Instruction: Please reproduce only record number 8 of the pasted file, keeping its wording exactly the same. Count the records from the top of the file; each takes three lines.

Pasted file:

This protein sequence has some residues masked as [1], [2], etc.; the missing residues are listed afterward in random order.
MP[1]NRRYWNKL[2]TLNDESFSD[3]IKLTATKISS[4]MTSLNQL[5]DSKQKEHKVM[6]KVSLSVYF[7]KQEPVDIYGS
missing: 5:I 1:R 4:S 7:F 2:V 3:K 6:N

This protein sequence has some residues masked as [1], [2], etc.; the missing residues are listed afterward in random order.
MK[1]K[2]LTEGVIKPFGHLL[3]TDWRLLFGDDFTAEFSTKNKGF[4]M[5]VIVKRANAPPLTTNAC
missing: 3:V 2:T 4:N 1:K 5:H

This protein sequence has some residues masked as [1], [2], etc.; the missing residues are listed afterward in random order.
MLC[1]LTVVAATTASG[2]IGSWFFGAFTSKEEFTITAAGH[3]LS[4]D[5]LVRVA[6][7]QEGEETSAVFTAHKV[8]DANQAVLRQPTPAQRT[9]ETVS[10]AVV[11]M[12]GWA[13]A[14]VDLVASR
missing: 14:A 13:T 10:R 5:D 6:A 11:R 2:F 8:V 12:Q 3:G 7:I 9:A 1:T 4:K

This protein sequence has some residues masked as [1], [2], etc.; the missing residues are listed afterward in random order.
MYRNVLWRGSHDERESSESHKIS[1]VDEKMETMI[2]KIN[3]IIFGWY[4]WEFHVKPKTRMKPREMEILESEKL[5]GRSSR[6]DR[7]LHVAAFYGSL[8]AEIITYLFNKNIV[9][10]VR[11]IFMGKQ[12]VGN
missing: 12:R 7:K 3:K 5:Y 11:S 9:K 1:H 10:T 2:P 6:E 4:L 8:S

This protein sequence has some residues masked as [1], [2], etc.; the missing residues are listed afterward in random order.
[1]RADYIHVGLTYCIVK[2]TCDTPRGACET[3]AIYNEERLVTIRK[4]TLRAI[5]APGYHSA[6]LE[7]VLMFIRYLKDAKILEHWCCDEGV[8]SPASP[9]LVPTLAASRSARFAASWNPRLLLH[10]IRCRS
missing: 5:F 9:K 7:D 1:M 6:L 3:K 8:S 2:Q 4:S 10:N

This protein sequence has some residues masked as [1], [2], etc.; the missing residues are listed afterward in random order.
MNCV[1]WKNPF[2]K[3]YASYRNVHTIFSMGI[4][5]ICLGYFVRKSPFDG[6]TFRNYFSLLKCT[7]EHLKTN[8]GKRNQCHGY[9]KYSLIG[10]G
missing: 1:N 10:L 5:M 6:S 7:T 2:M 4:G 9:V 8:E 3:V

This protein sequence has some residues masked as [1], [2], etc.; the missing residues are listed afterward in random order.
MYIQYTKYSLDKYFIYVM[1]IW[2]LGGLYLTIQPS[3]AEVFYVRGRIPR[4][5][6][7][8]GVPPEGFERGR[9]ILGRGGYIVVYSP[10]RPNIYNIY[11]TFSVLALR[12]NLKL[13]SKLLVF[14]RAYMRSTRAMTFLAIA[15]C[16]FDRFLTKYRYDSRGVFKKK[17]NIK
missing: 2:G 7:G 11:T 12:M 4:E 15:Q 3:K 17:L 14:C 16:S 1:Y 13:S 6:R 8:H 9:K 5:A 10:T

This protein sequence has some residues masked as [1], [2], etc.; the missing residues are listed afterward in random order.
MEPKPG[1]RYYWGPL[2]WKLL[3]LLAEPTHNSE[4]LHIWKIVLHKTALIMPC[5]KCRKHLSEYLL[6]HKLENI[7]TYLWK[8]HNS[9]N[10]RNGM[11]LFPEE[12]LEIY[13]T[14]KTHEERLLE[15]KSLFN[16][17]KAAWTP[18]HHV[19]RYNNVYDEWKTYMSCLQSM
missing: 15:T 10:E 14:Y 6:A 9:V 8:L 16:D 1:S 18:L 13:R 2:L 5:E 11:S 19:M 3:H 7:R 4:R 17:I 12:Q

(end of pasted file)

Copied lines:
This protein sequence has some residues masked as [1], [2], etc.; the missing residues are listed afterward in random order.
MEPKPG[1]RYYWGPL[2]WKLL[3]LLAEPTHNSE[4]LHIWKIVLHKTALIMPC[5]KCRKHLSEYLL[6]HKLENI[7]TYLWK[8]HNS[9]N[10]RNGM[11]LFPEE[12]LEIY[13]T[14]KTHEERLLE[15]KSLFN[16][17]KAAWTP[18]HHV[19]RYNNVYDEWKTYMSCLQSM
missing: 15:T 10:E 14:Y 6:A 9:V 8:L 16:D 1:S 18:L 13:R 2:L 5:E 11:S 19:M 3:H 7:R 4:R 17:I 12:Q